The Asia Pacific Summit
The Asia Pacific Summit 2018, which has attracted wider attention because of a high number of foreign dignitaries taking part in it, has kicked off in Kathmandu. The 4-day summit, being participated by various heads, deputy heads of governments, ministers and high-ranking dignitaries, is probably the biggest one in the country after the SAARC and BIMSTEC summits which Nepal had hosted. The summit, according to the organiser, is being attended by 15,00 dignitaries and VIPs hailing from 45 nations that include heads and deputy heads of six countries, five first ladies, 10 former heads of their respective nations, one deputy prime minister, five speakers and as many deputy speakers. Cambodian Prime Minister Hun Sen, Myanmar’s Foreign Minister Aung San Suu Kyi, President of Tuvalu, President of Nauru, Samoa’s head of state, Vice President of the Philippines among others are some high ranked dignitaries attending the summit. Our Prime Minister, deputy prime ministers, speaker and other dignitaries will also be attending the summit, having the theme, “Addressing Critical Challenges of Our Time: Interdependence, Mutual Prosperity and Universal Values.” The summit, it has been said, is being held in Nepal with a view to spread positive message about the peace process of Nepal among the world fraternity. The nation has now gained long lasting peace after going through a decade-long civil war, which might have encouraged the organiser to gather many international dignitaries and heads, deputy heads of state and ministers in the capital to make deliberation on the important theme of interdependence, mutual prosperity and international values as well as peace.
Unlike the much-publicised reports that the Nepali government has acted as a co-host of the summit, the organiser has made it clear that the summit is being hosted by International Conference of Asian Politics, Universal Peace Federation and International Association of Parliament For Peace among others. The Nepalese government and the Federal Parliament of Nepal have acted merely as the supporters of the summit and are not the co-host as publicised earlier by some quarters. The government has had a small but important role in welcoming the foreign dignitaries and in providing stringent security to the foreign VIPs and dignitaries who have converged in Kathmandu to attend the summit. When a slew of foreign dignitaries descend upon a country, it is imperative for a government to accord warm welcome to and provide a full-proof security to them. The existing diplomatic etiquette also demands a government must accord warm welcome and provide full-proof security and finest hospitality to the important foreign dignitaries.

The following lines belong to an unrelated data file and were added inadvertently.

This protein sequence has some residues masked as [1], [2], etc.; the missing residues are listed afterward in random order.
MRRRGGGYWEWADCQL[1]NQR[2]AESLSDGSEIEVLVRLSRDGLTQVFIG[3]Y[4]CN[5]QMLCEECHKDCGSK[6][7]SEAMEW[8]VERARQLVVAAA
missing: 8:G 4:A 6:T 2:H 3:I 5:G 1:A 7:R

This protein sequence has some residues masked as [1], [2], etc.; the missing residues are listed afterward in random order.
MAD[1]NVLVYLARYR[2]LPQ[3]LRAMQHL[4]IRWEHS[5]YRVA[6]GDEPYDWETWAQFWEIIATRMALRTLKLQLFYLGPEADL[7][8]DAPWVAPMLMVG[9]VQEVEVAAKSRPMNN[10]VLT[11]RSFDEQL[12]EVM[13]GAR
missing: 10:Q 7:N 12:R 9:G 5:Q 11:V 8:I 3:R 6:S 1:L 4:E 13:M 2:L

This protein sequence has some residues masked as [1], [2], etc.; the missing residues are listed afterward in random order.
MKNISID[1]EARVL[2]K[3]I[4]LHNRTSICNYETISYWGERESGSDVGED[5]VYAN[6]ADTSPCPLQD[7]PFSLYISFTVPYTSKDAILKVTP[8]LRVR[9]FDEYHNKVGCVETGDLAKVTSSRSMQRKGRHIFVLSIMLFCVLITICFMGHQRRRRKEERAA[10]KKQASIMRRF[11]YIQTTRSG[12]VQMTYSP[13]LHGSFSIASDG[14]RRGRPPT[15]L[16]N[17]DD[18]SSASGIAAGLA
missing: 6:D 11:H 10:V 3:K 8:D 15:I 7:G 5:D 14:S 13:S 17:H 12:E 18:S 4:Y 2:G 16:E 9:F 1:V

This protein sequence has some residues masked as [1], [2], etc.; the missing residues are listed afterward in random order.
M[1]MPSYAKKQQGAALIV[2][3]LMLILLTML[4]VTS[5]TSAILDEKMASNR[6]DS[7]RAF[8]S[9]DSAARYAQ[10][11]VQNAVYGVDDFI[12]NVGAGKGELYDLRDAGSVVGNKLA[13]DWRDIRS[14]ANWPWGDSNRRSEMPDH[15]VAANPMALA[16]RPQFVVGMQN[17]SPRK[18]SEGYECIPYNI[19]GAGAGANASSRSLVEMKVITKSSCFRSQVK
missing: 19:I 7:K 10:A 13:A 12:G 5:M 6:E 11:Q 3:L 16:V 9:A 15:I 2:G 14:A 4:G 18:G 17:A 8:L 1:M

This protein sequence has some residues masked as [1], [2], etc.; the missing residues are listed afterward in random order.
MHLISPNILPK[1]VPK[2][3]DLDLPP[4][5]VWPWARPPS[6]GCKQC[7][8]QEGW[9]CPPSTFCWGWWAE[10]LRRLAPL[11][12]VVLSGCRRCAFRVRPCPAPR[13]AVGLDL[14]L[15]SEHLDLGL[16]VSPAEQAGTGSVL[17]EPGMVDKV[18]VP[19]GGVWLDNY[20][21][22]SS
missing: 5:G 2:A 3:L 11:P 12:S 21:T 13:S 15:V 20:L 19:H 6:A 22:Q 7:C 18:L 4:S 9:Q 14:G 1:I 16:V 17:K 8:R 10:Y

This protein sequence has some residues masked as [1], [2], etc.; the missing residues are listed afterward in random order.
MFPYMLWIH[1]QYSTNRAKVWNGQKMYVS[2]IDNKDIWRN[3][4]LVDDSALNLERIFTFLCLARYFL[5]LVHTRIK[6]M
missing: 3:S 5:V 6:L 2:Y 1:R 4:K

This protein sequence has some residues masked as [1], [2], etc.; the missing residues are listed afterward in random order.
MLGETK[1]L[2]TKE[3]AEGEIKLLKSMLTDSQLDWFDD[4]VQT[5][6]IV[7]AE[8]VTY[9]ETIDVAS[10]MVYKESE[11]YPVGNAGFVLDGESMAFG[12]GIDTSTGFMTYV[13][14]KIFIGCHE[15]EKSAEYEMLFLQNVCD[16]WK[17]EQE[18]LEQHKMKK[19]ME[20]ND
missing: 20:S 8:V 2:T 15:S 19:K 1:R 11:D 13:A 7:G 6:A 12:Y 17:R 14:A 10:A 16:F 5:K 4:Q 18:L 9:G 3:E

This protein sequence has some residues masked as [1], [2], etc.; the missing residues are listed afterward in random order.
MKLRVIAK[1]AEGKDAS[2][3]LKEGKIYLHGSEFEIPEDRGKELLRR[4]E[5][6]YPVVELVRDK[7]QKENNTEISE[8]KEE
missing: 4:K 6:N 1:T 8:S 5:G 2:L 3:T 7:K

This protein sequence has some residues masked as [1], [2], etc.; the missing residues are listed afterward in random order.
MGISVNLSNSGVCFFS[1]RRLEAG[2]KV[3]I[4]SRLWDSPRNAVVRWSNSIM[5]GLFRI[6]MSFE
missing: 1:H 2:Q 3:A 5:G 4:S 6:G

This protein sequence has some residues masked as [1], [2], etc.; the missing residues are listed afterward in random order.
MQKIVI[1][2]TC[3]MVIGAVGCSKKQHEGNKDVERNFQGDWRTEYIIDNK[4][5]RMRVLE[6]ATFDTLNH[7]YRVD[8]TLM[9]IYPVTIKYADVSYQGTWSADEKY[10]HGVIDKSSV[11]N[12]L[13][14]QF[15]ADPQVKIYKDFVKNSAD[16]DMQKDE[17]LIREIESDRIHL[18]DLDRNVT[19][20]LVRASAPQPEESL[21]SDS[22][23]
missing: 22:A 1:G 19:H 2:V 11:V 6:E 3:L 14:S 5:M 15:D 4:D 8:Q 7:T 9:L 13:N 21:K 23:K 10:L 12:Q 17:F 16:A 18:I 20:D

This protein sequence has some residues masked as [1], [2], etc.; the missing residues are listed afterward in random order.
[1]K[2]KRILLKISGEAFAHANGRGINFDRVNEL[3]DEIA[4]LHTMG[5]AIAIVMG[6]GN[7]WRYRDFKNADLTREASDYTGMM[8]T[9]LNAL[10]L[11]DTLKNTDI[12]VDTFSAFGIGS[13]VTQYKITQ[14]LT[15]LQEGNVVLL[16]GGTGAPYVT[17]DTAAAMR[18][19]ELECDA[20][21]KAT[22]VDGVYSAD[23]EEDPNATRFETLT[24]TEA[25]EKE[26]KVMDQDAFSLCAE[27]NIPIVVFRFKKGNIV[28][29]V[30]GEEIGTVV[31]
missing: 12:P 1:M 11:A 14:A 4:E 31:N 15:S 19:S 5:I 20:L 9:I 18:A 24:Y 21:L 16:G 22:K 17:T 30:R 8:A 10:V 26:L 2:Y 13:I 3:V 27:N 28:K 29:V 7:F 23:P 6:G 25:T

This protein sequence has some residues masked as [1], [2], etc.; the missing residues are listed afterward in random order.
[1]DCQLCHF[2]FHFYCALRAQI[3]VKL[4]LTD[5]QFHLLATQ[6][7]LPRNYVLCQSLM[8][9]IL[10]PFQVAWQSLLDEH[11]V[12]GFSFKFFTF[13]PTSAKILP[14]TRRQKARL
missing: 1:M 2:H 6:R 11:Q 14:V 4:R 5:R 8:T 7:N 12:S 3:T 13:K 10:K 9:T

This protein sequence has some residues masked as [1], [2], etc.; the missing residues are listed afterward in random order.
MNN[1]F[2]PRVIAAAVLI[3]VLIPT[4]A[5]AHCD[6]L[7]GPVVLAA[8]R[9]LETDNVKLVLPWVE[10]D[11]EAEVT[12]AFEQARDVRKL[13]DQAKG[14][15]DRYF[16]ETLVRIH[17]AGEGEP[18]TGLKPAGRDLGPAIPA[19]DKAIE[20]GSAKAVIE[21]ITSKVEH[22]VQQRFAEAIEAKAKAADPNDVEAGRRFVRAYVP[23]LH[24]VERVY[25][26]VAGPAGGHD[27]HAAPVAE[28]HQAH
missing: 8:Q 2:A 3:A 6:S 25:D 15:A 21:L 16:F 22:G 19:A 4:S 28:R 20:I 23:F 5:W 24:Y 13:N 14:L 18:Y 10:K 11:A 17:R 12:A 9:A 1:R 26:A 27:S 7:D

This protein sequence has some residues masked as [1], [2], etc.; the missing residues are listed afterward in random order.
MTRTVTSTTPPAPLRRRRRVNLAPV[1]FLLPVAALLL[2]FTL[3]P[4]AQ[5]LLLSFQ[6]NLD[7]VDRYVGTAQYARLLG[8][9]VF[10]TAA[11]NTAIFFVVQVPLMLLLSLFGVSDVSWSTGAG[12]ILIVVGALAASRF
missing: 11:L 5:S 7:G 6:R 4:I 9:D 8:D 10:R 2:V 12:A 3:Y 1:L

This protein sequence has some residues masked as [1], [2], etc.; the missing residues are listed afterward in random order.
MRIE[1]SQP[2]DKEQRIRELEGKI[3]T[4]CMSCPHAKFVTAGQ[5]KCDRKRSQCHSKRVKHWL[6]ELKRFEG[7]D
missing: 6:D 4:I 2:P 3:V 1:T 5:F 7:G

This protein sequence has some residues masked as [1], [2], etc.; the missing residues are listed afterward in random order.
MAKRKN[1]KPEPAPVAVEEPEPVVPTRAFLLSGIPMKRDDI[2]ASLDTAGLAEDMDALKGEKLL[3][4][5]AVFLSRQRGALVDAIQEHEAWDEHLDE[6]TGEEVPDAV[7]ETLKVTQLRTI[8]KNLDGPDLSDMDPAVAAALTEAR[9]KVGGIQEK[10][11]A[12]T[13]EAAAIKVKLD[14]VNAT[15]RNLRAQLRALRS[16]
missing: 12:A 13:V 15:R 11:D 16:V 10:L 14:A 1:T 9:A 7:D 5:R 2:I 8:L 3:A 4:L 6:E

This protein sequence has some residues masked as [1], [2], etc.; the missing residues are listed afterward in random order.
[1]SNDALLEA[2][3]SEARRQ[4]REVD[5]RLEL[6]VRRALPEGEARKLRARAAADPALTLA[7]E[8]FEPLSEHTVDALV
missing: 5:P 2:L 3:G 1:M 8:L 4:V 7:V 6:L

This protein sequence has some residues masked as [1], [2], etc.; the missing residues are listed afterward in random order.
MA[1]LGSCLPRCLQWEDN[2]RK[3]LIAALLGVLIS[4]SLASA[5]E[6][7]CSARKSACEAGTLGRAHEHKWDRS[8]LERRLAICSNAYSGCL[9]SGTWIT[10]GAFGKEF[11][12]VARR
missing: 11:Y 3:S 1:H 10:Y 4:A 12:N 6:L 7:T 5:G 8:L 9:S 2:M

The summit is expected to put Nepal on a spotlight among the participating foreign dignitaries. It may also be an occasion for the Nepali government to hold bilateral meetings and talks with the foreign dignitaries regarding issues pertaining to Nepal’s vast tourism and investment opportunities. Exchanging bilateral discussions and informing about the Nepali initiatives in attaining prosperity through peace and development would only enhance the image of the country in the eyes of foreign VIPs. The summit will nevertheless provide an opportunity to the Nepali government to tell the world about the all efforts taken to restore peace, to end staggering political transition and most importantly, religious harmony among the people in the majority Hindu nation. The organisation of the Asian Pacific Summit 2018 in Nepal is thus an occasion to applaud, not a time to criticise it by going overboard. One must look into the positives the summit is expected to offer to the country.